There are hundreds of 1000-year-old underground tunnel systems in Europe, and nobody really knows who built them
Once in a while archaeologists will come across a tunnel or artifact and have no idea where or when it came from.
Even then, it’s usually possible to figure that out eventually. It’s remarkable, then, that there are hundreds—possibly thousands—of underground tunnels under Europe that are a total mystery.
These are called erdstall tunnels, and they are very narrow at about 3 feet 3 inches to 4 feet 7 inches tall and about two feet across.
There are also some connecting tunnels that are even smaller where older or overweight people cannot fit through.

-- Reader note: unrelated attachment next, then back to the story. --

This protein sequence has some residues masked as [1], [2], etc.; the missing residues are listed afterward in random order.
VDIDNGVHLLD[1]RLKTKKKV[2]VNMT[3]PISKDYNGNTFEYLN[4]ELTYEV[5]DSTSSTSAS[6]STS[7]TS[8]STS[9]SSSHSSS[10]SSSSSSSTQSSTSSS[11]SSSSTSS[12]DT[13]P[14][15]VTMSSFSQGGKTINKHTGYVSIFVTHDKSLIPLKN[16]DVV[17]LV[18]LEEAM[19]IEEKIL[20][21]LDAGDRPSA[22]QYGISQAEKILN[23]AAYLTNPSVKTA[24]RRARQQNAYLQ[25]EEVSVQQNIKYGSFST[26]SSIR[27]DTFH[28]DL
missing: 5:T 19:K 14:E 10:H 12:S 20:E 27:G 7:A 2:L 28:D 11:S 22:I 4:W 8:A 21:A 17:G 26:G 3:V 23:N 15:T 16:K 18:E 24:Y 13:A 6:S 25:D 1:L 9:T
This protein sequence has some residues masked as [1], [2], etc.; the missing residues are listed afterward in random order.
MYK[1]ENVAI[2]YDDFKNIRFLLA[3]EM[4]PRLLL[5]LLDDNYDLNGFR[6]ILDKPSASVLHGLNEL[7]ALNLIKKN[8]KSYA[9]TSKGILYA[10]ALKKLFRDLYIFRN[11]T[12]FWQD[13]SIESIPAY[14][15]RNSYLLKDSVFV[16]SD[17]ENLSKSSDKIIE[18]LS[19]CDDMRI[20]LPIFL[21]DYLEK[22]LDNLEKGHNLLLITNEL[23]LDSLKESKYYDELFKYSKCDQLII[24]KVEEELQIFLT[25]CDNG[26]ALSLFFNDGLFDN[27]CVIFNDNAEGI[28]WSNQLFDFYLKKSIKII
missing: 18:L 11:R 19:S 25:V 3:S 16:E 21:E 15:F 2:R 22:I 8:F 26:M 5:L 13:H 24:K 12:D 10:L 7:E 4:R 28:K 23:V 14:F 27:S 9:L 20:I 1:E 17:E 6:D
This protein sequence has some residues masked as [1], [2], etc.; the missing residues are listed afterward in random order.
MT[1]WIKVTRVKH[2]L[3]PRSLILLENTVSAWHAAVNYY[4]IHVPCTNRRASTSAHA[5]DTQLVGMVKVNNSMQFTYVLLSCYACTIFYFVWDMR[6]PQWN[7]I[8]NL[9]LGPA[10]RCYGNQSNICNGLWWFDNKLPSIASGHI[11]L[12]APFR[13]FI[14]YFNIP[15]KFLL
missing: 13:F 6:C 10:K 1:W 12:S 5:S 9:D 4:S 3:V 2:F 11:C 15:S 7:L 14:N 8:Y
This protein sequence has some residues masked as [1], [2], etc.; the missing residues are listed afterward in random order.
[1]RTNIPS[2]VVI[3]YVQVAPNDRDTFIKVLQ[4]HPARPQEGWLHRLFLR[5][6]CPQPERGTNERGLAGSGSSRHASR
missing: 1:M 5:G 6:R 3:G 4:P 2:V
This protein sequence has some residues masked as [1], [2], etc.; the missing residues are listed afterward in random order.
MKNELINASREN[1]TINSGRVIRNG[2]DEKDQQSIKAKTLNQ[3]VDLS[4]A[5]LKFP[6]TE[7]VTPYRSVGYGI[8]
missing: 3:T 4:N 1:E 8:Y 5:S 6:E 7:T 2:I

Some tunnel systems feature loop tunnels at the end of a tunnel. Most tunnel systems are not longer than 160 feet.
The age of the tunnels has been approximately determined at being from around the Middle Ages, but with a lack of any artifacts found within them, it’s hard to be more exact.
For the same reason, it’s unlikely that these tunnels were used as hiding places or dwellings for any reason, though that hasn’t been ruled out. The most widely accepted theory is that they were religious in nature, possibly belonging to a non-Christian cult.
Adding to the mystery is the fact that these tunnels, which there are hundreds of, are never mentioned in historical texts. Maybe we’ll never know where they came from.